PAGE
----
I pledged then that I would never face another grieving family with empty hands, saying we could have done something that might have saved your child's life or loved one's life by fixing the broken background check system.
There are other things that we might do, but as we all know, the threshold for actually passing legislation is 60 votes.
I'm not going to go home and tell my constituents in Texas I didn't do my very best and didn't do something meaningful that would save lives in the future, and Fix NICS is the best way to do that and do that now.
Although President Trump supports the legislation, he has said he would like to add comprehensive gun reform to the bill:
Sen. John Cornyn: But we need to get started on things that only we can do, which would be this background check system. People have other ideas. They ought to offer those ideas. I'm not sure all of them will pass, but in the past, we've -- we've -- we've acquiesced to failure, and have not done things that we know were within our power to accomplish, like the Fix NICS bill. So I would just like to recommend to you, and to colleagues here that we get that done, and we build on it. We don't stop there. We build on it, and -- because none of us want to look these families in the face in the wake of another mass shooting and say, "We failed to do everything within our power to stop it."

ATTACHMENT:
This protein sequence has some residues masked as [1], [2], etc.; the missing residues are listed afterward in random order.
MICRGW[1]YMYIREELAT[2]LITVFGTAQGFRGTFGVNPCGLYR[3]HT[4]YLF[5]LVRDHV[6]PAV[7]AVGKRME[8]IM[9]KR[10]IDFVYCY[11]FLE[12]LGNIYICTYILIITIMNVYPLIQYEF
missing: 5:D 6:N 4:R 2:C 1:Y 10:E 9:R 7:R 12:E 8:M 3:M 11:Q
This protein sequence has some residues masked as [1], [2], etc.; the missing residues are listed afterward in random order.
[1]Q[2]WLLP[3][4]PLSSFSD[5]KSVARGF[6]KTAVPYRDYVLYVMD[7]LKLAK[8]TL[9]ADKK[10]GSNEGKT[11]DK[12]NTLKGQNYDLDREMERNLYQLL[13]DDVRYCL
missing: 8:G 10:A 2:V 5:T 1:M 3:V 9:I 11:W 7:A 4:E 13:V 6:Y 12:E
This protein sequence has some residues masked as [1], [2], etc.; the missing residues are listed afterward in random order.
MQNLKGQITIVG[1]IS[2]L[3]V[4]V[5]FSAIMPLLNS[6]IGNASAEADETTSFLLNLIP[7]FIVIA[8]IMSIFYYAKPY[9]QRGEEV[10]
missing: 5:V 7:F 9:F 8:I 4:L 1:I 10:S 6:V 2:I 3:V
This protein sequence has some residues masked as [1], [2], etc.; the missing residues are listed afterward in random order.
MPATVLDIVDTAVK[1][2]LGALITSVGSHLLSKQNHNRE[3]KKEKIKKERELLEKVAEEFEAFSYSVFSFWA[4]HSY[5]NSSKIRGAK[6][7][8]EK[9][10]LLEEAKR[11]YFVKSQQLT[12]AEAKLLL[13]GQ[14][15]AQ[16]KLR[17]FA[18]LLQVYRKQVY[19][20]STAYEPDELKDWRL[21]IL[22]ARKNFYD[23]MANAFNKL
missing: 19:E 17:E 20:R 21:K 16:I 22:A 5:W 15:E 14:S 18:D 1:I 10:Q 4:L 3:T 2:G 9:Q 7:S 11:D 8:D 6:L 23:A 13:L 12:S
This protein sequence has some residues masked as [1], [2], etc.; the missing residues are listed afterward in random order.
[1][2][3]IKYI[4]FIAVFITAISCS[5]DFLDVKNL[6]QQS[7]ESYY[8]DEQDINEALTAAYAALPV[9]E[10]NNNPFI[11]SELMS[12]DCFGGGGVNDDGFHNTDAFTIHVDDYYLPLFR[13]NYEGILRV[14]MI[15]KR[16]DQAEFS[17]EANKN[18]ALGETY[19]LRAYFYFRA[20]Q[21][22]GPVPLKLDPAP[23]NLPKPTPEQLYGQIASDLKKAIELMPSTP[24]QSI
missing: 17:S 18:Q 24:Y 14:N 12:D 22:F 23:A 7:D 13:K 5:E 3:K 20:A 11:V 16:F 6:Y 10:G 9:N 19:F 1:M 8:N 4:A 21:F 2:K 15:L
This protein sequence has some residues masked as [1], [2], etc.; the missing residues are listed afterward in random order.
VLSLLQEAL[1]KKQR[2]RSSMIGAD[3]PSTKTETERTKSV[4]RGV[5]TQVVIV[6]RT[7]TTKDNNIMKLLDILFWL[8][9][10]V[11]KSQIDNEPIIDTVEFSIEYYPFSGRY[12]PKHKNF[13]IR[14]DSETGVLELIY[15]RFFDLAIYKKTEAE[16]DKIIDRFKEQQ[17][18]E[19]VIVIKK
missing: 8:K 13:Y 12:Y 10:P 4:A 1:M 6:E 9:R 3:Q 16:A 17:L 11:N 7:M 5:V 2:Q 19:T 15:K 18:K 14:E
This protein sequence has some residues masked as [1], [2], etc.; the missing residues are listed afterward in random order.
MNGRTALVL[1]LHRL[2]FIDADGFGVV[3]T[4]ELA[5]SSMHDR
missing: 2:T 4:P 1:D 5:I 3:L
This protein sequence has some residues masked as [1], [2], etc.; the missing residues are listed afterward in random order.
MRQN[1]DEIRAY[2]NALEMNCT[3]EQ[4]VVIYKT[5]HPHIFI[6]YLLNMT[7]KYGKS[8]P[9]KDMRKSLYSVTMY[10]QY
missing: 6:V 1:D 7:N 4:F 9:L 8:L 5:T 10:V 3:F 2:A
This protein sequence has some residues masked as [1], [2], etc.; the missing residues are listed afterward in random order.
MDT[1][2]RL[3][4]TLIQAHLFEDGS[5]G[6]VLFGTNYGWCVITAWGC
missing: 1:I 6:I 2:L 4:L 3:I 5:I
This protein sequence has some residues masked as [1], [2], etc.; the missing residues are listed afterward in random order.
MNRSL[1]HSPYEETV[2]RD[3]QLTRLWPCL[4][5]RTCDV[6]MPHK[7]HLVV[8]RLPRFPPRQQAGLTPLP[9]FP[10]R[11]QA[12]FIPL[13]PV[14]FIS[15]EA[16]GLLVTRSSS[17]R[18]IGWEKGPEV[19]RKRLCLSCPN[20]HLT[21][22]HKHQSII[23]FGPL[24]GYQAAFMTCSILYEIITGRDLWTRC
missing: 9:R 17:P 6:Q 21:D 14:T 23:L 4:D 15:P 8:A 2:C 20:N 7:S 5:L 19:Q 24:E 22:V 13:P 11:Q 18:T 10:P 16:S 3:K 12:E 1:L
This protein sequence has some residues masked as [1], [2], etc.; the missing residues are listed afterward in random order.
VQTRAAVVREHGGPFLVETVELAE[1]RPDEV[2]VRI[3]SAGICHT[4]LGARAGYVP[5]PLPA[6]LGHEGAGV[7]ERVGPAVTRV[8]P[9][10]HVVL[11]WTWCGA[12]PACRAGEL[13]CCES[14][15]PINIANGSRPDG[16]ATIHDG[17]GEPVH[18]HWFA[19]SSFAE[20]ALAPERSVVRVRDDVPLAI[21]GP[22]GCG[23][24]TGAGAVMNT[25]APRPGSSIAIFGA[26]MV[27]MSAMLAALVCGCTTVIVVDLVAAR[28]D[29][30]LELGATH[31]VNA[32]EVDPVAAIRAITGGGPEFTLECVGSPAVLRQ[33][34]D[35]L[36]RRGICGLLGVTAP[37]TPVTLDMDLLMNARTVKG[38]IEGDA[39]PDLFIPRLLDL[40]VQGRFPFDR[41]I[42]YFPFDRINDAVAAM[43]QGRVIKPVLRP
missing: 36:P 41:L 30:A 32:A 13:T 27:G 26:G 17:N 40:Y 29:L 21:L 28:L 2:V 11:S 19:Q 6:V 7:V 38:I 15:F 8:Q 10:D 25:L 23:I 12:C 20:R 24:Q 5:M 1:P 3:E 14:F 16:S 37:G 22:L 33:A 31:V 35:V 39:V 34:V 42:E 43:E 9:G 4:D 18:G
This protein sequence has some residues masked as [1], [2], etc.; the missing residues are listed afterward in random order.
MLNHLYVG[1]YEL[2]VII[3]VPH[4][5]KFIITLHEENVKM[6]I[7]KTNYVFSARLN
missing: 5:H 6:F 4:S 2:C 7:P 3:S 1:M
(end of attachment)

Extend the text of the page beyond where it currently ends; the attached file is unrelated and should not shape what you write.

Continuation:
President Donald Trump: And, John, Fix NICS has some really good things in it. But it would be nice if we could add everything on to it. And maybe you change the title, all right? The U.S. Background Check Bill, or whatever. But your bill is really good, and really important, having to do with a certain aspect. But maybe we could make it much more comprehensive, and have one bill, instead of 15 different bills that nobody knows what's happening.
Cornyn: If we can get 60 votes for it, Mr. President, I'm all for it.
So, what do you think of the "Fix NICS" bill?